We’ve covered this topic before; however, with recent advancements in Disney Research’s 3D-printing efforts, we couldn’t help but discuss this topic some more!

Not much is left to the imagination when it comes to 3D printing. After all, we’ve covered topics like 3D-printing with Nutella and even 3D-printing an International Space Station among others. Well, today, we want to take a better look at Disney Research’s take on 3D printing.

Over a year ago, Disney Research unveiled its needle-felting machine. This time around however, in collaboration with Carnegie Mellon University, the innovative duo has released another fabric 3D printer!

The “Layered Fabric 3D Printer” works in a way that a 3D model is broken down into slices, which are then translated into a 3D printer. From this point, lasers are used to cut the outline of each layer from a roll of thick felt. This layer of felt is then placed on the print bed when a layer of heat-sensitive adhesive is activated by a warm disc that’s located on the print head.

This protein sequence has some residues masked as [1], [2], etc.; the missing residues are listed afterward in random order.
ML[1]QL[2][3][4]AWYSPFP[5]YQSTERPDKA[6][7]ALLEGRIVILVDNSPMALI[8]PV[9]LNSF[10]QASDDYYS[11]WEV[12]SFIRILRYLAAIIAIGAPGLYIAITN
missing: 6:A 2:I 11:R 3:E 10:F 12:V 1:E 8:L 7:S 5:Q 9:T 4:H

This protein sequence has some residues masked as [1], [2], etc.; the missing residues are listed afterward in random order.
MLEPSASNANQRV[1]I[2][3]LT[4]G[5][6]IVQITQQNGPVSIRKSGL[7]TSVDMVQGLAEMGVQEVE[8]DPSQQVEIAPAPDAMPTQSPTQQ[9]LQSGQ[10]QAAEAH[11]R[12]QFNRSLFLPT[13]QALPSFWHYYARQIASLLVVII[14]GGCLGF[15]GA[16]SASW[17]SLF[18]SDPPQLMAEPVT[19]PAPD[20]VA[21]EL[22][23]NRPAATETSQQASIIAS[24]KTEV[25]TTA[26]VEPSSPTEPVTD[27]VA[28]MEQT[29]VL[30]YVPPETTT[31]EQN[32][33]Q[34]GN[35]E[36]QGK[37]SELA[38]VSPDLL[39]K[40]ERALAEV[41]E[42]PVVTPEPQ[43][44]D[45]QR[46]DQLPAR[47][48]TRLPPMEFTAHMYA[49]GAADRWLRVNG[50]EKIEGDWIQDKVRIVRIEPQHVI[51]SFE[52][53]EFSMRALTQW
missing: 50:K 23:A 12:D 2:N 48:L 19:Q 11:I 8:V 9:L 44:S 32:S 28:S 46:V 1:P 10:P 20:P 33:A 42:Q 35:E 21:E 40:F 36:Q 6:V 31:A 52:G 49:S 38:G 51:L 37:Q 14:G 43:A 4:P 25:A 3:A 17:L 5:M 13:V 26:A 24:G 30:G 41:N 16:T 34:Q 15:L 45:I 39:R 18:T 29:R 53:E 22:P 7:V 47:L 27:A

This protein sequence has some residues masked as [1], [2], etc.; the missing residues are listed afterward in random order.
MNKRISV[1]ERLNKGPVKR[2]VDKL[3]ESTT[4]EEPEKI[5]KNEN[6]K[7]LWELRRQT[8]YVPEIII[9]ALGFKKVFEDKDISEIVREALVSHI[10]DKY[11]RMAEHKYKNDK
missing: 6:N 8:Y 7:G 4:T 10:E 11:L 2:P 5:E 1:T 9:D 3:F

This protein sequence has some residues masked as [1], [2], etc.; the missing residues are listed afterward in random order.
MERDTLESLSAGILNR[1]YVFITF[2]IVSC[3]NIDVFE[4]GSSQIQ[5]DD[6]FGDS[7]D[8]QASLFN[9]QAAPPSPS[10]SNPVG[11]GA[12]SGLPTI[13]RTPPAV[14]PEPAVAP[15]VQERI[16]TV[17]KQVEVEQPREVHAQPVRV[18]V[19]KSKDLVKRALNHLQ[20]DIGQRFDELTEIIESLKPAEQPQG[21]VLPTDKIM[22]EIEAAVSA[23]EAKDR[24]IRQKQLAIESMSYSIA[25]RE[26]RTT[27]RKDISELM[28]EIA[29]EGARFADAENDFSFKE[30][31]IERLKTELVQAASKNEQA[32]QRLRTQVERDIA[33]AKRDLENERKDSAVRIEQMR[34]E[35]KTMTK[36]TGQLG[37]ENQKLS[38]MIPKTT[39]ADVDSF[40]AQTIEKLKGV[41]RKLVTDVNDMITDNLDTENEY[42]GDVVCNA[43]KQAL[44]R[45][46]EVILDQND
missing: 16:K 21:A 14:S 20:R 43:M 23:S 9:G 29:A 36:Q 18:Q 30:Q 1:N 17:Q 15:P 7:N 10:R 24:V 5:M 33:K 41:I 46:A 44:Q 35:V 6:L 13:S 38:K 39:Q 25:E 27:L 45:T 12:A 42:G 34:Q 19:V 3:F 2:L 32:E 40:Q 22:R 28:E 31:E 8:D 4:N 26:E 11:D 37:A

This process is then repeated over and over again until the object is fully “printed.” Once this is all said and done, a soft, flexible layered object is revealed.

The printer doesn’t work exclusively with felt; in fact, it works with multiple materials and can integrate two types of fabric into one object. It’s this innovation that Disney says can allow them to invent custom creations on demand that also are interactive electrical objects.

Now, there are some drawbacks to this technique that was designed by Disney Research and Carnegie Mellon University. For instance, the Stanford bunny test print, which was 2.5 inches tall took around two and a half hours to print and the layers of this object were more prominent due to the fact that the bunny was relatively small in comparison to the felt that was used to print.

According to Disney Research scientist Jim McCann, there could be a trade-off and that would be that thinner fabric could be used to create a larger bunny. The layers would then be less pronounced; however, the downside to this new process would be that the printing time would increase.

Take a look at this video to get a better look at Disney Research and Carnegie Mellon University’s latest innovative 3D-printing endeavor:

Copyright Inventionland, 2015